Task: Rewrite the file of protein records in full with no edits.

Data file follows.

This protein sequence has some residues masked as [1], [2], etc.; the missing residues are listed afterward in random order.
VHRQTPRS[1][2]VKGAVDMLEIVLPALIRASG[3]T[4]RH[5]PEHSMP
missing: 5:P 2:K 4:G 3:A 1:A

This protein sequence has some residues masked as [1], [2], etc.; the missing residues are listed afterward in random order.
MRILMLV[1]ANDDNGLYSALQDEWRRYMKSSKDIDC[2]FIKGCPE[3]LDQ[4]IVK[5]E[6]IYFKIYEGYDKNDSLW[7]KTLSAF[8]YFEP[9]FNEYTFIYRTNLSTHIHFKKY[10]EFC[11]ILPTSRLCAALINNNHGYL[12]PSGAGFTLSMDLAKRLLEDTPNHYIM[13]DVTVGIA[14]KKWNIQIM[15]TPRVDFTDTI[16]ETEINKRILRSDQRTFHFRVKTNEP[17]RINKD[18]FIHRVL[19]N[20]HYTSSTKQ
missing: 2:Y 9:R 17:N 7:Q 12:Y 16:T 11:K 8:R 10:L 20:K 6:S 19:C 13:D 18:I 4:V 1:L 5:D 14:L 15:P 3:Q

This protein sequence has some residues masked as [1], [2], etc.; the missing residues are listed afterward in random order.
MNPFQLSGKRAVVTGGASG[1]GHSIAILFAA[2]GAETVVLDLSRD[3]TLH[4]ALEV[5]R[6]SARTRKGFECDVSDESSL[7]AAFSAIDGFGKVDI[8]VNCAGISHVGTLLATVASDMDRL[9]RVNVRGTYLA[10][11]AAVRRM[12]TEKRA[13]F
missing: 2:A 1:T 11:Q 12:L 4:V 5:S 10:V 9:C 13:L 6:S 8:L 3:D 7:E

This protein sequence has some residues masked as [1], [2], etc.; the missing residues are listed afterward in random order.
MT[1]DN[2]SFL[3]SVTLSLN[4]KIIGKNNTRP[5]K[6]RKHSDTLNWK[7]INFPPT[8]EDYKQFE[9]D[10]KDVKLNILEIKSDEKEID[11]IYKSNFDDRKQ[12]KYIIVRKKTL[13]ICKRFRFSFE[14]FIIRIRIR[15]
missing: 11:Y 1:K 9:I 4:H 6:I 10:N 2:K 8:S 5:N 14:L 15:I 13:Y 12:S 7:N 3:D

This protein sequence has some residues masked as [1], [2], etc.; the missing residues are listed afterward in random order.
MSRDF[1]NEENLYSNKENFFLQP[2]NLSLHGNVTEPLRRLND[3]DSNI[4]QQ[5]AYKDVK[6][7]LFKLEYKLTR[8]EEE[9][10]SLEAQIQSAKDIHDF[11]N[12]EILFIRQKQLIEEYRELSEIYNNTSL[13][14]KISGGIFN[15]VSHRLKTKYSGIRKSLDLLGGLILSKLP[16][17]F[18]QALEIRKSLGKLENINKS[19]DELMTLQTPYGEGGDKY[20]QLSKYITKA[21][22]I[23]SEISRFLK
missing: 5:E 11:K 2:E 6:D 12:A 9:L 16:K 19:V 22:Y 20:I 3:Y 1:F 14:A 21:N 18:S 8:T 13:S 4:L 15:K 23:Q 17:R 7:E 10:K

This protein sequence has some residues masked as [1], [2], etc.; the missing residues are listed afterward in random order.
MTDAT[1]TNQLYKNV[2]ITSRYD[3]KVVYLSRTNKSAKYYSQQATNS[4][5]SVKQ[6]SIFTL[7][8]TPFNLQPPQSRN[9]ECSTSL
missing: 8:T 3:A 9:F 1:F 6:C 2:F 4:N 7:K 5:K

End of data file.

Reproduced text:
This protein sequence has some residues masked as [1], [2], etc.; the missing residues are listed afterward in random order.
VHRQTPRS[1][2]VKGAVDMLEIVLPALIRASG[3]T[4]RH[5]PEHSMP
missing: 5:P 2:K 4:G 3:A 1:A

This protein sequence has some residues masked as [1], [2], etc.; the missing residues are listed afterward in random order.
MRILMLV[1]ANDDNGLYSALQDEWRRYMKSSKDIDC[2]FIKGCPE[3]LDQ[4]IVK[5]E[6]IYFKIYEGYDKNDSLW[7]KTLSAF[8]YFEP[9]FNEYTFIYRTNLSTHIHFKKY[10]EFC[11]ILPTSRLCAALINNNHGYL[12]PSGAGFTLSMDLAKRLLEDTPNHYIM[13]DVTVGIA[14]KKWNIQIM[15]TPRVDFTDTI[16]ETEINKRILRSDQRTFHFRVKTNEP[17]RINKD[18]FIHRVL[19]N[20]HYTSSTKQ
missing: 2:Y 9:R 17:N 7:Q 12:Y 16:T 11:K 8:R 10:L 20:K 6:S 19:C 13:D 18:I 4:V 1:L 5:D 14:L 15:P 3:Q

This protein sequence has some residues masked as [1], [2], etc.; the missing residues are listed afterward in random order.
MNPFQLSGKRAVVTGGASG[1]GHSIAILFAA[2]GAETVVLDLSRD[3]TLH[4]ALEV[5]R[6]SARTRKGFECDVSDESSL[7]AAFSAIDGFGKVDI[8]VNCAGISHVGTLLATVASDMDRL[9]RVNVRGTYLA[10][11]AAVRRM[12]TEKRA[13]F
missing: 2:A 1:T 11:Q 12:L 4:V 5:S 10:V 9:C 13:L 6:S 8:L 3:D 7:E

This protein sequence has some residues masked as [1], [2], etc.; the missing residues are listed afterward in random order.
MT[1]DN[2]SFL[3]SVTLSLN[4]KIIGKNNTRP[5]K[6]RKHSDTLNWK[7]INFPPT[8]EDYKQFE[9]D[10]KDVKLNILEIKSDEKEID[11]IYKSNFDDRKQ[12]KYIIVRKKTL[13]ICKRFRFSFE[14]FIIRIRIR[15]
missing: 11:Y 1:K 9:I 4:H 6:I 10:N 2:K 8:S 5:N 14:L 15:I 13:Y 12:S 7:N 3:D

This protein sequence has some residues masked as [1], [2], etc.; the missing residues are listed afterward in random order.
MSRDF[1]NEENLYSNKENFFLQP[2]NLSLHGNVTEPLRRLND[3]DSNI[4]QQ[5]AYKDVK[6][7]LFKLEYKLTR[8]EEE[9][10]SLEAQIQSAKDIHDF[11]N[12]EILFIRQKQLIEEYRELSEIYNNTSL[13][14]KISGGIFN[15]VSHRLKTKYSGIRKSLDLLGGLILSKLP[16][17]F[18]QALEIRKSLGKLENINKS[19]DELMTLQTPYGEGGDKY[20]QLSKYITKA[21][22]I[23]SEISRFLK
missing: 5:E 11:K 2:E 6:D 12:A 9:L 16:K 19:V 22:Y 20:I 3:Y 1:F 14:A 21:N 18:S 8:T 13:S 4:L 15:K 23:Q 17:R 7:E 10:K

This protein sequence has some residues masked as [1], [2], etc.; the missing residues are listed afterward in random order.
MTDAT[1]TNQLYKNV[2]ITSRYD[3]KVVYLSRTNKSAKYYSQQATNS[4][5]SVKQ[6]SIFTL[7][8]TPFNLQPPQSRN[9]ECSTSL
missing: 8:T 3:A 9:F 1:F 6:C 2:F 4:N 7:K 5:K